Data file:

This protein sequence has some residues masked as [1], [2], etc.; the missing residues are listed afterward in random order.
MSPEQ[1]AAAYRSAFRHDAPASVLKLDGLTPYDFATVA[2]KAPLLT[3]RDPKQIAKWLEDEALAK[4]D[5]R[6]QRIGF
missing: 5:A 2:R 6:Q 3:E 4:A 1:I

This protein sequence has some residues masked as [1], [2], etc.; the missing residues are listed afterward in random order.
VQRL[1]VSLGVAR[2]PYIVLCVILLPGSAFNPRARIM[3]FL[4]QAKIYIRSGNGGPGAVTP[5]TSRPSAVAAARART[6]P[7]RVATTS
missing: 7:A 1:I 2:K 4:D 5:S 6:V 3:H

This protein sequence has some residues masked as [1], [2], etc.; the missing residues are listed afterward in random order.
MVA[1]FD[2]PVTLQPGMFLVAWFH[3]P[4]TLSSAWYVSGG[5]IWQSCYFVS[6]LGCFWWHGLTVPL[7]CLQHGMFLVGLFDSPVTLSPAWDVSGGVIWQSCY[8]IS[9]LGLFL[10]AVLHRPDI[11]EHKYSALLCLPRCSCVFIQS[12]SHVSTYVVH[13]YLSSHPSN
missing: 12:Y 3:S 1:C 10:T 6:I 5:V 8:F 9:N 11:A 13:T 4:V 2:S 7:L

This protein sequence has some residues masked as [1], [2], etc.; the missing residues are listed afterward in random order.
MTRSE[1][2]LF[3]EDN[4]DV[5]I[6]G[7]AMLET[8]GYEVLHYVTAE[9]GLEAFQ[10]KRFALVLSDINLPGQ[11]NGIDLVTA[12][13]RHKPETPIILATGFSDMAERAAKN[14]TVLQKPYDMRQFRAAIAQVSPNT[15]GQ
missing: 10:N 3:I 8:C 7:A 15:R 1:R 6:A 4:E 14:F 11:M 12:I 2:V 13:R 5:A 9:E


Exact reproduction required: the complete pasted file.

This protein sequence has some residues masked as [1], [2], etc.; the missing residues are listed afterward in random order.
MSPEQ[1]AAAYRSAFRHDAPASVLKLDGLTPYDFATVA[2]KAPLLT[3]RDPKQIAKWLEDEALAK[4]D[5]R[6]QRIGF
missing: 5:A 2:R 6:Q 3:E 4:A 1:I

This protein sequence has some residues masked as [1], [2], etc.; the missing residues are listed afterward in random order.
VQRL[1]VSLGVAR[2]PYIVLCVILLPGSAFNPRARIM[3]FL[4]QAKIYIRSGNGGPGAVTP[5]TSRPSAVAAARART[6]P[7]RVATTS
missing: 7:A 1:I 2:K 4:D 5:S 6:V 3:H

This protein sequence has some residues masked as [1], [2], etc.; the missing residues are listed afterward in random order.
MVA[1]FD[2]PVTLQPGMFLVAWFH[3]P[4]TLSSAWYVSGG[5]IWQSCYFVS[6]LGCFWWHGLTVPL[7]CLQHGMFLVGLFDSPVTLSPAWDVSGGVIWQSCY[8]IS[9]LGLFL[10]AVLHRPDI[11]EHKYSALLCLPRCSCVFIQS[12]SHVSTYVVH[13]YLSSHPSN
missing: 12:Y 3:S 1:C 10:T 6:I 5:V 8:F 9:N 11:A 13:T 4:V 2:S 7:L

This protein sequence has some residues masked as [1], [2], etc.; the missing residues are listed afterward in random order.
MTRSE[1][2]LF[3]EDN[4]DV[5]I[6]G[7]AMLET[8]GYEVLHYVTAE[9]GLEAFQ[10]KRFALVLSDINLPGQ[11]NGIDLVTA[12][13]RHKPETPIILATGFSDMAERAAKN[14]TVLQKPYDMRQFRAAIAQVSPNT[15]GQ
missing: 10:N 3:I 8:C 7:A 15:R 1:R 6:A 4:E 14:F 11:M 12:I 2:V 13:R 5:A 9:E